The new missal has made priests watch their language, but after one year most say the meaning of the Mass is getting lost in translation.
There was plenty of chatter in the pews when the new Roman Missal landed in parishes last November, as Catholics fretted about the at times awkward or confusing responses that would replace their old familiar prayers. But the challenges parishioners faced in adapting to the new translations were nothing compared to what was in store for the men on the other side of the altar.
And judging by their responses to a U.S. Catholic reader survey on the new missal, priests are still struggling with the changes one year later. “I still find it very difficult to say the prayers and, because of the stumbling, Mass is less prayerful,” says Father Adrian Fischer of Monroe, Louisiana. “I would go back to the other translation in a minute.”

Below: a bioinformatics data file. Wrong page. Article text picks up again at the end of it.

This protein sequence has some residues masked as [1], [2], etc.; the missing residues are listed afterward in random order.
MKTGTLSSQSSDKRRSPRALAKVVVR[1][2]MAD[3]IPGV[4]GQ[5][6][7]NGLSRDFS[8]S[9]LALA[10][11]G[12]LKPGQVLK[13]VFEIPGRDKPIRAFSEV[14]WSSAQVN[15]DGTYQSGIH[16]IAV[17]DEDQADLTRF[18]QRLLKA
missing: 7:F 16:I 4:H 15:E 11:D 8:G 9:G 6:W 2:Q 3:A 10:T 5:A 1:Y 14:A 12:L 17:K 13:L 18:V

Fischer is not alone. His feelings are shared by many of the more than 1,200 priests who responded to our survey, designed specifically to gauge how the clergy have handled the transition. Most seemed to relish the opportunity to speak openly—or in some cases, vent their frustration—about the new translations, though nearly half requested that they remain anonymous in doing so. More than a handful even said they would fear for their jobs if their name were to be printed alongside their true feelings on the missal.
“Most priests have just obeyed and did not say what they really thought since they were never consulted beforehand,” says Holy Cross Father Thomas Shea. He touches on a complaint identified by numerous respondents: the fact that priests and the laity weren’t asked for their opinion at any point in the process. “No one asked the presbyterate’s input on the new translations,” says Father Jerome Katz of Syracuse, New York. “Once again decisions came from the top down—no dialogue, no conversation.”
This is an excerpt of an article from U.S. Catholic. Click here to read the entire article.